African women are particularly known to possess indigenous knowledge which helps to maintain household food security, particularly in times of drought and famine. They often rely on indigenous plants that are more tolerant to droughts and pests, providing a reserve for extended periods of economic hardship (Ramphele, 2004; Eriksen, 2005). In southern Sudan, for example, women are directly responsible for the selection of all sorghum seeds saved for planting each year. They preserve a spread of varieties of seeds that will ensure resistance to the range of conditions that may arise in any given growing season (Easton and Roland, 2000).
C4.2.3 Traditional knowledge for adaptation among Arctic peoples (Chapter 15, Section 15.6.1)
Among Arctic peoples, the selection pressures for the evolution of an effective knowledge base have been exceptionally strong, driven by the need to survive off highly variable natural resources in the remote, harsh Arctic environment. In response, they have developed a strong knowledge base concerning weather, snow and ice conditions as they relate to hunting and travel, and natural resource availability (Krupnik and Jolly, 2002). These systems of knowledge, belief and practice have been developed through experience and culturally transmitted among members and across generations (Huntington, 1998; Berkes, 1999). This Arctic indigenous knowledge offers detailed information that adds to conventional science and environmental observations, as well as to a holistic understanding of environment, natural resources and culture (Huntington et al., 2004). There is an increasing awareness of the value of Arctic indigenous knowledge and a growing collaborative effort to document it. In addition, this knowledge is an invaluable basis for developing adaptation and natural resource management strategies in response to environmental and other forms of change. Finally, local knowledge is essential for understanding the effects of climate change on indigenous communities (Riedlinger and Berkes, 2001; Krupnik and Jolly, 2002) and how, for example, some communities have absorbed change through flexibility in traditional hunting, fishing and gathering practices.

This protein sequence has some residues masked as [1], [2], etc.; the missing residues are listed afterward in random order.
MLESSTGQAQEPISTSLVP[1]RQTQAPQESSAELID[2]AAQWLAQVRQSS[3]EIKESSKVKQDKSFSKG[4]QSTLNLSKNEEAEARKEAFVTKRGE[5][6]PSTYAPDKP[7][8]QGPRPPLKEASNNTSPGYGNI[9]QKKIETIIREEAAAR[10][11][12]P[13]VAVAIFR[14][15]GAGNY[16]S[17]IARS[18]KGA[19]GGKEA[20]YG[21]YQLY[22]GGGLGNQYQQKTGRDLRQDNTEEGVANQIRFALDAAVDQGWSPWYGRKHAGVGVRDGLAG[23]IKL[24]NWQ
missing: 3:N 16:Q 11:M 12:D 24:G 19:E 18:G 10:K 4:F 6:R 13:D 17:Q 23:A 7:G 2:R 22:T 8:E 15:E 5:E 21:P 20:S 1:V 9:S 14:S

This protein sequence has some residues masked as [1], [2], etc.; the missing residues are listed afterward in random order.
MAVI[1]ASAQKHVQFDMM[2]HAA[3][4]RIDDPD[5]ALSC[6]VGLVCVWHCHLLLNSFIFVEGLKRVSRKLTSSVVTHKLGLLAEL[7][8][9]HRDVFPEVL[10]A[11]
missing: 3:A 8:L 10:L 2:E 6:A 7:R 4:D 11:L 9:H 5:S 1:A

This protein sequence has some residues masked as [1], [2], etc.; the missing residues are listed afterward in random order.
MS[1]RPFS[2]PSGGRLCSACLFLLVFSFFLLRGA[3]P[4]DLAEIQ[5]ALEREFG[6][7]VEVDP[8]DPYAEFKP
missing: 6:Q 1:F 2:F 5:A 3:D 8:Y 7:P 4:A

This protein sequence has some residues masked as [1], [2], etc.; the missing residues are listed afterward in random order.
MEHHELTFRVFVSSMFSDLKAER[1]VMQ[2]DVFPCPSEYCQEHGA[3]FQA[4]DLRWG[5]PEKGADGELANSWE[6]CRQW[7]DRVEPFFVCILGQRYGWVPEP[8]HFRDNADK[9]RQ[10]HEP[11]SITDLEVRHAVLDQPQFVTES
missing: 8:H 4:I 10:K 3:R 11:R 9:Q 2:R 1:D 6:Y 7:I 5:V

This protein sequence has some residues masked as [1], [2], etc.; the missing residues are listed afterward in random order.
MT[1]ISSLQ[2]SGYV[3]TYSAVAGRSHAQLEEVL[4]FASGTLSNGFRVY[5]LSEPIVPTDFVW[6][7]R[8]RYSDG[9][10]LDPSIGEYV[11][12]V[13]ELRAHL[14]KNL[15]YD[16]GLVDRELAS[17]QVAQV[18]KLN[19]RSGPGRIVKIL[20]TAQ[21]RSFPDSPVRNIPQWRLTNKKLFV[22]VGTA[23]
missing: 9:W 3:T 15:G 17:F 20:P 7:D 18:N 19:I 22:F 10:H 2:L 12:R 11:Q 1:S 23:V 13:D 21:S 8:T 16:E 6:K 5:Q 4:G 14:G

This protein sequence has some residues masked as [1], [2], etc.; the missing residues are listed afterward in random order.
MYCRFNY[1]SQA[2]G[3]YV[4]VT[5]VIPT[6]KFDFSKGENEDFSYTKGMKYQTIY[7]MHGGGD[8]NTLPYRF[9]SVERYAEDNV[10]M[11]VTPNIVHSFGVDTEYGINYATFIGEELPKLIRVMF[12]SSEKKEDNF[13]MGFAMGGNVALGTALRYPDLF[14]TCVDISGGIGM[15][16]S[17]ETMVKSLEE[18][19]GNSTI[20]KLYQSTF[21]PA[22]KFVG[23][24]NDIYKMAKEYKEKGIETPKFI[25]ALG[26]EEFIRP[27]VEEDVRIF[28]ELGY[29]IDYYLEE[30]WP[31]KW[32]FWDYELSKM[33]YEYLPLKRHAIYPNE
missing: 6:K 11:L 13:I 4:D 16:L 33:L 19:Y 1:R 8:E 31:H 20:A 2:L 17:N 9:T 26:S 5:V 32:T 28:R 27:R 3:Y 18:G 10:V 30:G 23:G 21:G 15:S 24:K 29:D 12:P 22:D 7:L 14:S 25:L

The generation and application of this knowledge is evidenced in the ability of Inuit hunters to navigate new travel and hunting routes despite decreasing ice stability and safety (e.g., Lafortune et al., 2004); in the ability of many indigenous groups to locate and hunt species such as geese and caribou that have shifted their migration times and routes and to begin to locate and hunt alternative species moving into the region (e.g., Krupnik and Jolly, 2002; Nickels et al., 2002; Huntington et al., 2005); the ability to detect safe sea ice and weather conditions in an environment with increasingly uncharacteristic weather (George et al., 2004); or the knowledge and skills required to hunt marine species in open water later in the year under different sea-ice conditions (Community of Arctic Bay, 2005).
Although Arctic peoples show great resilience and adaptability, some traditional responses to environmental change have already been compromised by recent socio-political changes. Their ability to cope with substantial climatic change in future, without a fundamental threat to their cultures and lifestyles, cannot be considered as unlimited. The generation and application of traditional knowledge requires active engagement with the environment, close social networks in communities, and respect for and recognition of the value of this form of knowledge and understanding. Current social, economic and cultural trends, in some communities and predominantly among younger generations, towards a more western lifestyle has the potential to erode the cycle of traditional knowledge generation and transfer, and hence its contribution to adaptive capacity.
C4.2.4 Adaptation to health impacts of climate change among indigenous populations (Chapter 8, Box 8.6)
A series of workshops organised by the national Inuit organisation in Canada, Inuit Tapiriit Kantami, documented climate-related changes and impacts, and identified and developed potential adaptation measures for local response (Furgal et al., 2002a, b; Nickels et al., 2003). The strong engagement of Inuit community residents will facilitate the successful adoption of the adaptation measures identified, such as using netting and screens on windows and house entrances to prevent bites from mosquitoes and other insects that have become more prevalent.
Another example is a study of the links between malaria and agriculture that included participation and input from a farming community in Mwea division, Kenya (Mutero et al., 2004). The approach facilitated identification of opportunities for long-term malaria control in irrigated rice-growing areas through the integration of agro-ecosystem practices aimed at sustaining livestock systems within a broader strategy for rural development.